From Heaven to Earth: Yankees-Angels Is One Devil of a Playoff Preview

Jordan SchwartzSenior Writer ISeptember 13, 2009

ANAHEIM, CA - SEPTEMBER 08: Jered Weaver #36 of the Los Angeles Angels of Aneheim pitches against  the Seattle Mariners on September 8, 2009 at Angel Stadium in Anaheim, California.  (Photo by Jacob de Golish/Getty Images)

Now that Derek Jeter has finally passed Lou Gehrig as the franchise's all-time hit leader and the Yankees have completed an easy 17-game stretch against four teams with tee times this October, it's time for New York to come back down to earth and focus on the playoffs.

And what better way to do that than to face the second-best team in the league and recent Yankee nemesis, the Los Angeles Angels?

New York and L.A. could be headed for another postseason clash, and the Bombers need to prove to themselves and the rest of the world that they can beat the Angels.

The Yankees have won six of their past seven games against the Wild Card-leading Red Sox and are 5-1 this year versus the probable AL Central champion Tigers, but they're 2-4 against the team from Anaheim and have all too familiar memories of the Angels knocking them out of the playoffs in 2002 and 2005.

Mike Scioscia's bunch has been running circles around the Pinstripes since the mid-'90s with their aggressive first-to-third base running and hot-hitting lineup, so Monday night's make-up game at Yankee Stadium is a good test to see how far the Yankees have really come since being swept by L.A. back in July.

The Yanks and Halos hook up once again in Anaheim from Sept. 21 to 23, but Monday's contest will be the last time they play at Yankee Stadium until possibly Game One of the ALCS.


Monday, Sept. 14—Joba Chamberlain (8-5, 4.45) vs. Jered Weaver (15-5, 3.76)

Chamberlain was 3-0 with a 0.83 ERA in his first three starts after the All-Star break. Then the Yankees messed with his rest and innings pitched, resulting in a 1-3 record and 7.76 ERA over his last seven appearances.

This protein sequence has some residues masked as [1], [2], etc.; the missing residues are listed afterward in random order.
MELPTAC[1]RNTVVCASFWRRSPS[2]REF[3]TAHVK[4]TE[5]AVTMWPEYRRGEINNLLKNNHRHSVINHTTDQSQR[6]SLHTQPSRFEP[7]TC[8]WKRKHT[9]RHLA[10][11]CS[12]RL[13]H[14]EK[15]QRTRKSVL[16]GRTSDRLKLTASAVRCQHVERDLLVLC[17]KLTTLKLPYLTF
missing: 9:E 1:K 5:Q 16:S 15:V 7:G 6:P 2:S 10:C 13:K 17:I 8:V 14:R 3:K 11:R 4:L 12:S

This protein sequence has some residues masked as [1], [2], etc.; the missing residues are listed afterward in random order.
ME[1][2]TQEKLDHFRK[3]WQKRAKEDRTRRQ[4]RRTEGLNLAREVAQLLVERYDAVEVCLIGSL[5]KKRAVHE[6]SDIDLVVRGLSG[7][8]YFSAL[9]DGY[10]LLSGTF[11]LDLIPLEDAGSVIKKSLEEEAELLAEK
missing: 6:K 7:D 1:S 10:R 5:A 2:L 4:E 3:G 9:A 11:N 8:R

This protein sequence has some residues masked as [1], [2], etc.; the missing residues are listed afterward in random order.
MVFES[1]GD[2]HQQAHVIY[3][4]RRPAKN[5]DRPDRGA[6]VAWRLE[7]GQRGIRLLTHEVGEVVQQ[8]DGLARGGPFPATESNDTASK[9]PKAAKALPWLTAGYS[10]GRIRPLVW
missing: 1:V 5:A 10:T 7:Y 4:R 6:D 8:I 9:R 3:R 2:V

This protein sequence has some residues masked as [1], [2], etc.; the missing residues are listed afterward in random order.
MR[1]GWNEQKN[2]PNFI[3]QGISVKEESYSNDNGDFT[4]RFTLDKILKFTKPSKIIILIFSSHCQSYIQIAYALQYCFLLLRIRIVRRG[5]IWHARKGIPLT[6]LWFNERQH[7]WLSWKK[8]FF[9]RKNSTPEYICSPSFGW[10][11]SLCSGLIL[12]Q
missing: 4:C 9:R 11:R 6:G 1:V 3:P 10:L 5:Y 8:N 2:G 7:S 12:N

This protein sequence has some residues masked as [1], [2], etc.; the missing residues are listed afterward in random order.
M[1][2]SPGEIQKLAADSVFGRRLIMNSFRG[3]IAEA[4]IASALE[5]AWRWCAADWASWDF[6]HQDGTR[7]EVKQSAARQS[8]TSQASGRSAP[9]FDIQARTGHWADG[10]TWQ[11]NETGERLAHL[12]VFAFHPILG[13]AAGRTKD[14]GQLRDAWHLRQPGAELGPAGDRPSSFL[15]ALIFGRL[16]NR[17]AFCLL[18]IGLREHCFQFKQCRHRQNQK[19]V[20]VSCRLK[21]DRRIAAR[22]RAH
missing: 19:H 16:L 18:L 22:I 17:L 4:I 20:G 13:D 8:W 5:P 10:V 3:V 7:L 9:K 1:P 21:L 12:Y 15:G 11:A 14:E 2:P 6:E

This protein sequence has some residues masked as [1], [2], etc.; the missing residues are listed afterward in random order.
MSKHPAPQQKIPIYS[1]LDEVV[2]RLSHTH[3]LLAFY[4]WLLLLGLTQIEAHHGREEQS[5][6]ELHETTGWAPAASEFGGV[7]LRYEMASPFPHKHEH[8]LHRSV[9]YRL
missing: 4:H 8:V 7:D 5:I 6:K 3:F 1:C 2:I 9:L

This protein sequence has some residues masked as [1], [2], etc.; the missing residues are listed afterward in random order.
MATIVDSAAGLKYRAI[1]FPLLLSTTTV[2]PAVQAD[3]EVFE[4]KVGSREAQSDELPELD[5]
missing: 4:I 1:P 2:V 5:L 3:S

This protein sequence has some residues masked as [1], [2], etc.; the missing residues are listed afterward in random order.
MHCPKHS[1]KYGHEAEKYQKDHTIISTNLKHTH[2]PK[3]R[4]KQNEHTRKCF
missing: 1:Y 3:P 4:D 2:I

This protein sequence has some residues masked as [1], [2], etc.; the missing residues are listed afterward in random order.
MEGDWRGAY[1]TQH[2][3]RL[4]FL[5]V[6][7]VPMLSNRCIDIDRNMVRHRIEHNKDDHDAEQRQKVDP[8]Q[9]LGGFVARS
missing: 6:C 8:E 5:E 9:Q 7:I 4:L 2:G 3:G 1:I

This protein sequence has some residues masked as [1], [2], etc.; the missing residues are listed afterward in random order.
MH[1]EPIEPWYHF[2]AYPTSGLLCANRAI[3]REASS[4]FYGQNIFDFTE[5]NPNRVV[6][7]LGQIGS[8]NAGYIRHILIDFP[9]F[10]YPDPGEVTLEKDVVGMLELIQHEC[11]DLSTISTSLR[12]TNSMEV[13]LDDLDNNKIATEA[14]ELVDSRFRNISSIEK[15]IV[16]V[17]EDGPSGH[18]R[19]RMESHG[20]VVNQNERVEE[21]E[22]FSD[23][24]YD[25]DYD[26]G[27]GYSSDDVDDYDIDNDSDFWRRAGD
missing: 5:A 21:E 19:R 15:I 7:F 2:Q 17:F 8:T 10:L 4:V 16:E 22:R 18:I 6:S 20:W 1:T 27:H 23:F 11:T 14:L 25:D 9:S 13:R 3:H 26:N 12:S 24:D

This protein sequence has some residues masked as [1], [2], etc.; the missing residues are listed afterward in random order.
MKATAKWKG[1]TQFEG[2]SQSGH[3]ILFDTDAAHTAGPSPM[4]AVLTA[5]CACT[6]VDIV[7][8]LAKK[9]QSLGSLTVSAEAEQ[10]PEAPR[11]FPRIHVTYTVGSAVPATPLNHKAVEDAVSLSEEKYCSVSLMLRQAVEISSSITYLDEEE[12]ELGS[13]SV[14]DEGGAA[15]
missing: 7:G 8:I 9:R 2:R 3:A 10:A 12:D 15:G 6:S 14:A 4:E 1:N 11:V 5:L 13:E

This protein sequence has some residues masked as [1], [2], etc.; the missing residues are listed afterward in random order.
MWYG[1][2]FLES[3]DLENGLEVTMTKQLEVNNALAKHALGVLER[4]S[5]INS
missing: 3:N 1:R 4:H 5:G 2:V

New York really has no idea what to expect out of Joba once he's finally allowed to pitch a complete start in the playoffs, since he hasn't been allowed to do so since Aug. 25.

Because of this, the Yanks will probably opt to go with the longer, eight-day ALDS series, allowing CC Sabathia and A.J. Burnett to pitch four of the possible five games with Andy Pettitte going in Game Three. 

But Burnett hasn't been too consistent lately, so it would be wise to get Chamberlain ready to go six or seven innings in case they opt to go with a four-man rotation in the first round.

Joba's only career start against the Angels came on July 10, when he surrendered five runs (four earned) on nine hits and one walk in 4.1 innings.

Weaver, meanwhile, picked up his career-best 15th win and 162nd strikeout in a 6-3 victory over Seattle on Wednesday. He's 2-0 with a 1.40 ERA in his last three starts but has been mediocre this season in two appearances against the Yankees.

On May 1 in the Bronx, the right-hander surrendered four runs in six innings to pick up a no-decision in a 10-9 Angels loss.  But at home on July 11, he allowed three earned over six frames to pick up the victory, 14-8.

In six lifetime starts versus New York, Weaver is 4-1 but has an ERA of 5.82. He's 2-1 with a 5.62 ERA at Yankee Stadium.

Robinson Cano is 5-for-12 (.417) against the 26-year-old and Alex Rodriguez 5-for-13 (.385) with four homers. Eric Hinske (4-for-11) should get the start over Melky Cabrera (0-for-10), who, much like the rest of the Yankee regulars, struggles versus Weaver.

Johnny Damon is 3-for-15 (.200), Jorge Posada is 2-for-11 (.182), Mark Teixeira and Nick Swisher are each 3-for-19 (.158), Jeter is 2-for-14 (.143), and Hideki Matsui is 1-for-8 (.125).

Prediction: Yankees 5, Angels 4


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Jordan Schwartz is Bleacher Report's New York Yankees Community Leader. His book "Memoirs of the Unaccomplished Man" is available at,, and

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